Waka Flocka Flame can’t catch a break — the longtime rapper often finds himself at the center of controversy due to his often outlandish takes on social media. And 2021 is proving to be no different.

On Saturday (January 9), R&B singer Keri Hilson condemned Twitter’s decision to permanently ban Donald Trump from its platform after he was accused of inciting the deadly insurrection at the U.S. Capitol building last week, suggesting his First Amendment rights were being taken away.

“This may be funny,” she wrote. “But it’s a little dangerous too. Take Trump out of it for a moment … a democracy must include freedom of speech. Imagine other leaders or popular figures not being able to voice their opinion if it opposes the majority of the world leaders. Slowly but surely (censorship).

“If the leaders of the ‘free world’ can be removed, imagine that same right of civilians. Imagine believing every time you read ‘false information detected’ and propaganda, deceptive reports and flat out lies being the only thing we see.”

Waka Flocka hopped in the comment section and wrote simply, “Someone’s smart” — and that was all it took.

Soon, the 34-year-old artist was the target of Twitter’s wrath with many replying to his comment with various versions of “and it’s not you or Keri Hilson.”


As another commenter wrote, “The problem I have with people like Keri Energy Hilson & Waka Bus Stop Flocka is their attempt to create a think piece on the THREAT against the freedom of speech based on the removal of Trump’s Twitter account, lacks actual thought behind it.”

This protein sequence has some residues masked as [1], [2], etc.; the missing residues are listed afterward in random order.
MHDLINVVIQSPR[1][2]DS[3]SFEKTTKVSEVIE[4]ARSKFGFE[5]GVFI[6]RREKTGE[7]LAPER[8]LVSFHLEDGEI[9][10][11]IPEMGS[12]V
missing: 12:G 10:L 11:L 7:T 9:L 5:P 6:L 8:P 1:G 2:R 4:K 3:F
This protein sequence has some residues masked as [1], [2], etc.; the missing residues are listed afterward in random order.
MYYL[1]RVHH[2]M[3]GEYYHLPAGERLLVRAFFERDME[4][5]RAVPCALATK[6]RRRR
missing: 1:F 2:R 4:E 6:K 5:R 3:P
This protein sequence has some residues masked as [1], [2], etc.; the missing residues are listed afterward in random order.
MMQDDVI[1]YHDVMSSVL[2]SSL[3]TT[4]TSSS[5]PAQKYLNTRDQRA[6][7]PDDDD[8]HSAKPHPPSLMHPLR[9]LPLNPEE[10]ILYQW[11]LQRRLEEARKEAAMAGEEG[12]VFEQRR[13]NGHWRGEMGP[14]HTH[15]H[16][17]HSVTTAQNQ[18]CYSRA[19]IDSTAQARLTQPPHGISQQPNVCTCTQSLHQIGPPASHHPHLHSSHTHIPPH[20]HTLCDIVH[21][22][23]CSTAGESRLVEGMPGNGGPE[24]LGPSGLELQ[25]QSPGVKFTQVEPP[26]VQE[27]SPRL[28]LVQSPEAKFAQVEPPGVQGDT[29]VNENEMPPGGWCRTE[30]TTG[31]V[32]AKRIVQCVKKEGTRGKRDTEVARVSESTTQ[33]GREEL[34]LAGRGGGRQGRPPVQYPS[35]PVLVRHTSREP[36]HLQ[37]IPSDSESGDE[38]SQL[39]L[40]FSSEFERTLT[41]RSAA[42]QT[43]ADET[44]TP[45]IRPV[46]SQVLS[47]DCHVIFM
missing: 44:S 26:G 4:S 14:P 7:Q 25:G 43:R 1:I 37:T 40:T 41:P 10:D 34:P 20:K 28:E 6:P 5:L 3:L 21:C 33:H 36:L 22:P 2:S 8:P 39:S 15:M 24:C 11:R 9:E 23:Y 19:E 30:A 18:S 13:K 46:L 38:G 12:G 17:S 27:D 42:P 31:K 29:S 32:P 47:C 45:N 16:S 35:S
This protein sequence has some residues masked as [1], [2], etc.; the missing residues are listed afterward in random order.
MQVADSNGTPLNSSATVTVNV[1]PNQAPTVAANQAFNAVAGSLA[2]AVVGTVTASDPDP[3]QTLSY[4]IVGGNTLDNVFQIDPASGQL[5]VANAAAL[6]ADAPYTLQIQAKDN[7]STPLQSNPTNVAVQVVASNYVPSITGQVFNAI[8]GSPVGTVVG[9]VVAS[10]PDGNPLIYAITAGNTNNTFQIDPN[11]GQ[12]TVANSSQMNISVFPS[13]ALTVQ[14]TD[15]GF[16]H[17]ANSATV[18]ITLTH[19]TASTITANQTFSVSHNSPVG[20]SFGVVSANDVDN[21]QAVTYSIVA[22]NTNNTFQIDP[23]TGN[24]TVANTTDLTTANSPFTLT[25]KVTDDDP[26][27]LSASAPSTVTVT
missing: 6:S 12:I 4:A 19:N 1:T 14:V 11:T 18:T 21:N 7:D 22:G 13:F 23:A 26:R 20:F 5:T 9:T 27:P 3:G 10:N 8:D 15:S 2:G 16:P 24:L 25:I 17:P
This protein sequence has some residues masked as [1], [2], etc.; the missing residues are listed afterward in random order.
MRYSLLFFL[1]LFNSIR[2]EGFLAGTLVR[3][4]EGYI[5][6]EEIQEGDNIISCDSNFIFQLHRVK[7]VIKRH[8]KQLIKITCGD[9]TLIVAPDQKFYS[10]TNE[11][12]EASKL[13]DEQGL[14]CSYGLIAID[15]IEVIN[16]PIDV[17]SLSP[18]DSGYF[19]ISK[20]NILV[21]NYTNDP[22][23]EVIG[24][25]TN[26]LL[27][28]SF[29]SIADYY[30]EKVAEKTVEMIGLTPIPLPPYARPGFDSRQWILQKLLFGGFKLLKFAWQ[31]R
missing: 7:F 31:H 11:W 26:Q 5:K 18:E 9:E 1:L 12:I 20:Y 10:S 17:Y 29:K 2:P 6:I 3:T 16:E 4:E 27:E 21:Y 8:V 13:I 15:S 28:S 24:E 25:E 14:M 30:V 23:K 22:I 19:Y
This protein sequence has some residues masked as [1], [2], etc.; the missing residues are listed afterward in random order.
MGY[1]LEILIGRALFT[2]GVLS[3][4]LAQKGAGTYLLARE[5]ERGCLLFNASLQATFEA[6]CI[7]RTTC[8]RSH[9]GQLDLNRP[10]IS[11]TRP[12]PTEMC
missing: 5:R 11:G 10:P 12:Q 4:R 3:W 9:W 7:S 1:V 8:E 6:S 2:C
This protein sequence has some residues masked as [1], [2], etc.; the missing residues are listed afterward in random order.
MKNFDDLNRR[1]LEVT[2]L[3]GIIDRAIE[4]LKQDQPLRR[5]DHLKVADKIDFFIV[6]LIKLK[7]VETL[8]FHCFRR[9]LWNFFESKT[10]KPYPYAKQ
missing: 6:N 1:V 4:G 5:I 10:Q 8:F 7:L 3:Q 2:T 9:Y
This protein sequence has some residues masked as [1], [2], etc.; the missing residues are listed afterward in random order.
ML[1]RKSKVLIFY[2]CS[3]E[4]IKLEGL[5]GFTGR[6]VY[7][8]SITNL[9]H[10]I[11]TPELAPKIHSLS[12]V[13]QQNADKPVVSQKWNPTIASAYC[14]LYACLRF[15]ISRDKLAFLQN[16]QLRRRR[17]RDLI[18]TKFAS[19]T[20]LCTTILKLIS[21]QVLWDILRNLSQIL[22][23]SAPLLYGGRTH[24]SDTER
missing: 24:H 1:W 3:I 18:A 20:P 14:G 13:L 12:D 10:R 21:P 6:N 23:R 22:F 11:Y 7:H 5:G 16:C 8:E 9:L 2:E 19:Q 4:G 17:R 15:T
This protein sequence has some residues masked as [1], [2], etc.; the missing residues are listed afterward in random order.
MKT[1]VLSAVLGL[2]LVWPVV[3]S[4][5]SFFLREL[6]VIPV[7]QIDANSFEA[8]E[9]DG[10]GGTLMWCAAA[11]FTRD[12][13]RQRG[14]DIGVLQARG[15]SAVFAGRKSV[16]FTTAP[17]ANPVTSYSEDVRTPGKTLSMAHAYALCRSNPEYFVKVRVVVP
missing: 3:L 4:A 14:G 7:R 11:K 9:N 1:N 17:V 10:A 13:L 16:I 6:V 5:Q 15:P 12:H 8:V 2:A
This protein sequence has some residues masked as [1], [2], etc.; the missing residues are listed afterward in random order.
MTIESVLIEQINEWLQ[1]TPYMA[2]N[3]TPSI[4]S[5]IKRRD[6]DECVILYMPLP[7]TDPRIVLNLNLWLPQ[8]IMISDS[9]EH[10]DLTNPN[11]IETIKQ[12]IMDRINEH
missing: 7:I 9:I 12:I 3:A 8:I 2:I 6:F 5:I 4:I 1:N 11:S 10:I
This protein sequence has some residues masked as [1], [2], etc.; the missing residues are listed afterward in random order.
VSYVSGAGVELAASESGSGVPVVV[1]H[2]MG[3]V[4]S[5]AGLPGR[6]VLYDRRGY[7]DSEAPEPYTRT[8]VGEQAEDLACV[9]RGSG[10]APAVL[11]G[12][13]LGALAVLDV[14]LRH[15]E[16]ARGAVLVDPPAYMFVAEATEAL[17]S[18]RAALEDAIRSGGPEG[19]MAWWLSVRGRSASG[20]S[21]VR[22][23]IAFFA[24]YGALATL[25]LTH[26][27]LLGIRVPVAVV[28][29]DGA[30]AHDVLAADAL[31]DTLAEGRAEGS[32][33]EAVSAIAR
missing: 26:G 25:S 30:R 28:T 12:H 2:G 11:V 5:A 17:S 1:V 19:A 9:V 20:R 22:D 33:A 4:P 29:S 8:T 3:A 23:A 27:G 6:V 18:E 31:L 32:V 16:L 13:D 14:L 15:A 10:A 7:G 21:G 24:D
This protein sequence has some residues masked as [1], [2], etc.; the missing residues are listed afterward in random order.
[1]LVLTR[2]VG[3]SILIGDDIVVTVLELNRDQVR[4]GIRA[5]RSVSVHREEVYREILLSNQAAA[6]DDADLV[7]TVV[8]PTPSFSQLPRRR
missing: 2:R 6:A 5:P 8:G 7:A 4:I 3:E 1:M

Waka, who received an honorary doctorate in philanthropy and humanitarianism from the Bible Institute of America Theological Seminary last October, failed to remember Twitter’s policies are something everyone must adhere to — whether they’re Talib Kweli or the President of the United States.

Twitter’s Hateful Conduct policy is laid out clearly on its website, stating, “You may not promote violence against or directly attack or threaten other people on the basis of race, ethnicity, national origin, caste, sexual orientation, gender, gender identity, religious affiliation, age, disability, or serious disease. We also do not allow accounts whose primary purpose is inciting harm towards others on the basis of these categories.”

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And if anyone needs a history lesson, the First Amendment reads as follows: “The First Amendment (Amendment I) to the United States Constitution prevents the government from making laws which regulate an establishment of religion, or that would prohibit the free exercise of religion, or abridge the freedom of speech, the freedom of the press, the freedom of assembly, or the right to petition the government for redress of grievances.”

Twitter, a privately owned company, made the decision to remove Trump from Twitter on Friday (January 8) for “glorifying violence.” According to Twitter, two tweets in particular raised concerns.

One, in which the president said he will not be attending President-elect Joe Biden’s inauguration on Jan 20, could “serve as encouragement to those potentially considering violent acts that the Inauguration would be a ‘safe’ target, as he will not be attending.” In the other, Trump referred to people who stormed the U.S. Capitol as “American patriots,” which was interpreted as “support for those committing violent acts at the U.S. Capitol.”

The constitution doesn’t protect a person’s rights to issue threats. Since Twitter’s ban, Trump has been kicked off other social media platforms such as Instagram, Facebook, TikTok, Reddit and Twitch.

While Hilson attempted to do some damage control and insist she wasn’t “caping for Trump” with her comment, she was still dragged anyway. Check out some of the reactions below.